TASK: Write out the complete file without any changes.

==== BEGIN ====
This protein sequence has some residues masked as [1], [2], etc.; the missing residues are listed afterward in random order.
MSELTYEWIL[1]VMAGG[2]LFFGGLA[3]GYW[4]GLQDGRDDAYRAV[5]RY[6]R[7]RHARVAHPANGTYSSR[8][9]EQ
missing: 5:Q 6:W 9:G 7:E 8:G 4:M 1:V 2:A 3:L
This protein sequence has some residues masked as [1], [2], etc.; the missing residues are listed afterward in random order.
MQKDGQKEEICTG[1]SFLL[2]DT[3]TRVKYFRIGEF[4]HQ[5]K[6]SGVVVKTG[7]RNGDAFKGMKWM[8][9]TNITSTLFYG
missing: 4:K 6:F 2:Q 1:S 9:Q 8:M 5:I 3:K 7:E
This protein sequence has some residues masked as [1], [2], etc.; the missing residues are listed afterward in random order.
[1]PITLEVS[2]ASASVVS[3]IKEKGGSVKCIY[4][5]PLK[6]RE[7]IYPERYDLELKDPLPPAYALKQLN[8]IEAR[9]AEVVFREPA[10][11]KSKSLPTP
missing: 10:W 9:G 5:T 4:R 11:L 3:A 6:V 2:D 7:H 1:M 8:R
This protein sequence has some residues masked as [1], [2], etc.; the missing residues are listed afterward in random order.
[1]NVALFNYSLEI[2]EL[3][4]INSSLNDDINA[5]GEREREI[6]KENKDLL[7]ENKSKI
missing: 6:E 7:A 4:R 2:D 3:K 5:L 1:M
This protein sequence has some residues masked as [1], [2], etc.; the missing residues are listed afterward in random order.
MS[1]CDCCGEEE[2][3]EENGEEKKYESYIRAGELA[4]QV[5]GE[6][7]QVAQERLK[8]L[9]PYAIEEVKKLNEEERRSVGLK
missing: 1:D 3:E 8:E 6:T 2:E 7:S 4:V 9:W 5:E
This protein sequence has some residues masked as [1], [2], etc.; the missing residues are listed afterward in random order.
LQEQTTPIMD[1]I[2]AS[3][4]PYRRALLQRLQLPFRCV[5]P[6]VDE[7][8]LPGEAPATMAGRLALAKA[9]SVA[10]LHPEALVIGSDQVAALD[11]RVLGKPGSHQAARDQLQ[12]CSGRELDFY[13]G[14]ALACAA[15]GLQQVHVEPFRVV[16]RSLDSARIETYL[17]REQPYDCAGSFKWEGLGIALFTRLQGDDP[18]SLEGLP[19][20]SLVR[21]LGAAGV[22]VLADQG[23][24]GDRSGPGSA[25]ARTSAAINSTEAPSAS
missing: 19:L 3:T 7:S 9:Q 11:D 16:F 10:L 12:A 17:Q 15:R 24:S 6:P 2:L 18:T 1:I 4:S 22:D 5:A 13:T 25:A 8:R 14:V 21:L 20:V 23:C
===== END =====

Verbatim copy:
This protein sequence has some residues masked as [1], [2], etc.; the missing residues are listed afterward in random order.
MSELTYEWIL[1]VMAGG[2]LFFGGLA[3]GYW[4]GLQDGRDDAYRAV[5]RY[6]R[7]RHARVAHPANGTYSSR[8][9]EQ
missing: 5:Q 6:W 9:G 7:E 8:G 4:M 1:V 2:A 3:L
This protein sequence has some residues masked as [1], [2], etc.; the missing residues are listed afterward in random order.
MQKDGQKEEICTG[1]SFLL[2]DT[3]TRVKYFRIGEF[4]HQ[5]K[6]SGVVVKTG[7]RNGDAFKGMKWM[8][9]TNITSTLFYG
missing: 4:K 6:F 2:Q 1:S 9:Q 8:M 5:I 3:K 7:E
This protein sequence has some residues masked as [1], [2], etc.; the missing residues are listed afterward in random order.
[1]PITLEVS[2]ASASVVS[3]IKEKGGSVKCIY[4][5]PLK[6]RE[7]IYPERYDLELKDPLPPAYALKQLN[8]IEAR[9]AEVVFREPA[10][11]KSKSLPTP
missing: 10:W 9:G 5:T 4:R 11:L 3:A 6:V 2:D 7:H 1:M 8:R
This protein sequence has some residues masked as [1], [2], etc.; the missing residues are listed afterward in random order.
[1]NVALFNYSLEI[2]EL[3][4]INSSLNDDINA[5]GEREREI[6]KENKDLL[7]ENKSKI
missing: 6:E 7:A 4:R 2:D 3:K 5:L 1:M
This protein sequence has some residues masked as [1], [2], etc.; the missing residues are listed afterward in random order.
MS[1]CDCCGEEE[2][3]EENGEEKKYESYIRAGELA[4]QV[5]GE[6][7]QVAQERLK[8]L[9]PYAIEEVKKLNEEERRSVGLK
missing: 1:D 3:E 8:E 6:T 2:E 7:S 4:V 9:W 5:E
This protein sequence has some residues masked as [1], [2], etc.; the missing residues are listed afterward in random order.
LQEQTTPIMD[1]I[2]AS[3][4]PYRRALLQRLQLPFRCV[5]P[6]VDE[7][8]LPGEAPATMAGRLALAKA[9]SVA[10]LHPEALVIGSDQVAALD[11]RVLGKPGSHQAARDQLQ[12]CSGRELDFY[13]G[14]ALACAA[15]GLQQVHVEPFRVV[16]RSLDSARIETYL[17]REQPYDCAGSFKWEGLGIALFTRLQGDDP[18]SLEGLP[19][20]SLVR[21]LGAAGV[22]VLADQG[23][24]GDRSGPGSA[25]ARTSAAINSTEAPSAS
missing: 19:L 3:T 7:S 9:Q 11:D 16:F 10:L 12:A 17:Q 15:R 24:S 6:P 2:L 18:T 1:I 4:S 22:D 5:A 13:T 25:A 8:R 14:V 21:L 20:V 23:C